And the professor is back to lead us through the second in our series of posts looking at real, actual, modern science stories that illustrate the “we’re living in science fiction” notion. Last time we focused primarily on medicine, and specifically on different kinds of regeneration. We’re still working our way through modern mad medical science–I have a giant archive of these stories, and we’re still well in the past with this post–looking this time at some other aspects of the medical world.
Let’s start with a pleasantly gross story. You may know that throughout history both leeches and maggots have been used by different types of “physickers”. The historical idea of “bleeding” or “leeching” or blood-letting, whatever you want to call it is basically a bunch of bunk, but that doesn’t mean there aren’t cases where modern medicine can use leeches–like using them to promote circulation in tissue reattachment surgery. Using maggots to remove necrotic tissue was actually never that bad of an idea, and in fact it’s something that’s coming back to the medical mainstream, albeit with a lot more disinfecting throughout the process than in ye olde days. I kind of love that they have come up with more patient-friendly names for this than “maggot therapy“, like “biosurgery”, or my personal favourite “biodebridement”. If you have a strong stomach, you can see some video about this here–it does come with that lovely Australian accent.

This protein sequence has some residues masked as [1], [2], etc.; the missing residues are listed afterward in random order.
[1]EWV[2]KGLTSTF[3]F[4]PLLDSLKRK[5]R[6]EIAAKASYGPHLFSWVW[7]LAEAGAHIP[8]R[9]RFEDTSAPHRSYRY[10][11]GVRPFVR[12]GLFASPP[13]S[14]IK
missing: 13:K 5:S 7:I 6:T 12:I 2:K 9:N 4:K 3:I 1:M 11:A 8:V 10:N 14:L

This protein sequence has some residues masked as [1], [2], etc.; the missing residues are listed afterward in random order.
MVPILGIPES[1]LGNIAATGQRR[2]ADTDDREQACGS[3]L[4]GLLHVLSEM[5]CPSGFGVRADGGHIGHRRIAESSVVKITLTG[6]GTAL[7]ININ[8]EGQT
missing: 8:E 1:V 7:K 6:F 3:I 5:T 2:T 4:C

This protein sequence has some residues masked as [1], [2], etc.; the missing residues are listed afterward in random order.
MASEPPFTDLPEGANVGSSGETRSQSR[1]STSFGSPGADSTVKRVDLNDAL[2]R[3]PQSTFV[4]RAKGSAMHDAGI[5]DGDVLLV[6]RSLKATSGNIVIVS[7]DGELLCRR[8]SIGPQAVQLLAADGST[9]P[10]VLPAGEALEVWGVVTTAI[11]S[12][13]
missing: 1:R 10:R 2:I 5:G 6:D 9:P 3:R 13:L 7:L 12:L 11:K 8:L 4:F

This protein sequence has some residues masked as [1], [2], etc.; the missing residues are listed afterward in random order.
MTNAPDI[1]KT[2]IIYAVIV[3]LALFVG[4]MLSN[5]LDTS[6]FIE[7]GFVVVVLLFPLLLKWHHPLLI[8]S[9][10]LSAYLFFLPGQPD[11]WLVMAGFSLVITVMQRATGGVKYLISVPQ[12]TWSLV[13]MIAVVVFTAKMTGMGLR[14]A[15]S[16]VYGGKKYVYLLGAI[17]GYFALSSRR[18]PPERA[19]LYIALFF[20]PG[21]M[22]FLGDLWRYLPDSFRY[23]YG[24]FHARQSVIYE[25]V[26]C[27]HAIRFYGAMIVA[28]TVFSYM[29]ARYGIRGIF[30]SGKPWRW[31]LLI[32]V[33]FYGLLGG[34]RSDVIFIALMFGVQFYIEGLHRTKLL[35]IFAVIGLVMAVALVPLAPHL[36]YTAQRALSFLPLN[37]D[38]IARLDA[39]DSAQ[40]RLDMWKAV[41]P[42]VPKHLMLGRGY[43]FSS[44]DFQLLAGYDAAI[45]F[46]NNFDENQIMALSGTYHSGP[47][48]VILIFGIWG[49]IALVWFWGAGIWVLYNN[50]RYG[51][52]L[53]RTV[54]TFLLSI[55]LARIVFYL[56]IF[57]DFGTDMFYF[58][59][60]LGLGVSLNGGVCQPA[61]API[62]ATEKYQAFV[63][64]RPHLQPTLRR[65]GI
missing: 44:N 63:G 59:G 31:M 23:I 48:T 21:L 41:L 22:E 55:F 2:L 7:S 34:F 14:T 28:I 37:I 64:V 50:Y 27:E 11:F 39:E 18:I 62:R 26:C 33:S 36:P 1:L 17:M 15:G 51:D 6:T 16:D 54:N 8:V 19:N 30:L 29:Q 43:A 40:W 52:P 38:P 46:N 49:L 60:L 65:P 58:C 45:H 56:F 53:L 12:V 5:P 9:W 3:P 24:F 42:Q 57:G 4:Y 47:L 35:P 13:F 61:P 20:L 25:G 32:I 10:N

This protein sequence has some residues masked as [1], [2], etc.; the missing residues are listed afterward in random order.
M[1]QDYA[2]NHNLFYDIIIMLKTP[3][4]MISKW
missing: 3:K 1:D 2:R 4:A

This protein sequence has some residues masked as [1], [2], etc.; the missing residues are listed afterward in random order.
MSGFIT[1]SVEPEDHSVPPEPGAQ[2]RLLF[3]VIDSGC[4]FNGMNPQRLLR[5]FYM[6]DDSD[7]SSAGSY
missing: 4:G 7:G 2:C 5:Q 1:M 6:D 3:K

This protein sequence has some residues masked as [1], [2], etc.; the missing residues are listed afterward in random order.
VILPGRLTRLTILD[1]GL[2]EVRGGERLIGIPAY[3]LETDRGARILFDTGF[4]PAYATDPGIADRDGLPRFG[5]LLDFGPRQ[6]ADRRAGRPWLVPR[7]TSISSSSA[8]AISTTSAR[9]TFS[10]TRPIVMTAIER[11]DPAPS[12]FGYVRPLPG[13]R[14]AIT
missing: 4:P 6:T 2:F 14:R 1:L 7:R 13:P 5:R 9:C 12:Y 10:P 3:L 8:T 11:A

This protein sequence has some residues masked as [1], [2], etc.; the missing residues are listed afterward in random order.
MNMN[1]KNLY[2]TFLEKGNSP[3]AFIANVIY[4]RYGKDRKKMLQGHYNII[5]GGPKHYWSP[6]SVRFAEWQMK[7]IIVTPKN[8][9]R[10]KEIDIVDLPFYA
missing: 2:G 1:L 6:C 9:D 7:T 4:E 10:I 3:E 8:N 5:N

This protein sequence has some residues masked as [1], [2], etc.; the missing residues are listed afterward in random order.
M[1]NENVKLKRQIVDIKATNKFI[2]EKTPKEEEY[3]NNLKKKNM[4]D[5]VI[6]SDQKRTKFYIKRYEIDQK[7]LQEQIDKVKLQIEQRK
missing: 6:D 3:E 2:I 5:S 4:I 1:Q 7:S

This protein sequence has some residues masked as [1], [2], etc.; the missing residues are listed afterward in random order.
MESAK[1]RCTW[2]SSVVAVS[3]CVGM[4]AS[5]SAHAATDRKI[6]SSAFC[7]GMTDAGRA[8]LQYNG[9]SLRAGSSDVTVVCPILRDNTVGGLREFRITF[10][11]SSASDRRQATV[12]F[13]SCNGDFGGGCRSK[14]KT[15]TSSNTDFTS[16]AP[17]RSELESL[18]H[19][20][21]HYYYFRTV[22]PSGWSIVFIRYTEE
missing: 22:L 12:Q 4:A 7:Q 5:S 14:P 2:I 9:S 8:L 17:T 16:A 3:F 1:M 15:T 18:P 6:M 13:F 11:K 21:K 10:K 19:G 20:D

Well, you say, that’s cool–gross, but cool–but it doesn’t really count as “we live in science fiction”; this is stuff that’s been around for centuries. And that’s a legitimate point, but I’m actually only pointing out the use of biological wormy things in modern medicine to provide some context for a link to the use of nanoworms to find and treat tumours.
“When attached to drugs, these nanoworms could offer physicians the ability to increase the efficacy of drugs by allowing them to deliver them directly to the tumors,” said Sangeeta Bhatia, a physician, bioengineer and a professor of Health Sciences and Technology at MIT who was part of the team. “They could decrease the side effects of toxic anti-cancer drugs by limiting their exposure of normal tissues and provide a better diagnosis of tumors and abnormal lymph nodes.”
The scientists constructed their nanoworms from spherical iron oxide nanoparticles that join together, like segments of an earthworm, to produce tiny gummy worm-like structures about 30 nanometers long—or about 3 million times smaller than an earthworm. Their iron-oxide composition allows the nanoworms to show up brightly in diagnostic devices, specifically the MRI, or magnetic resonance imaging, machines that are used to find tumors.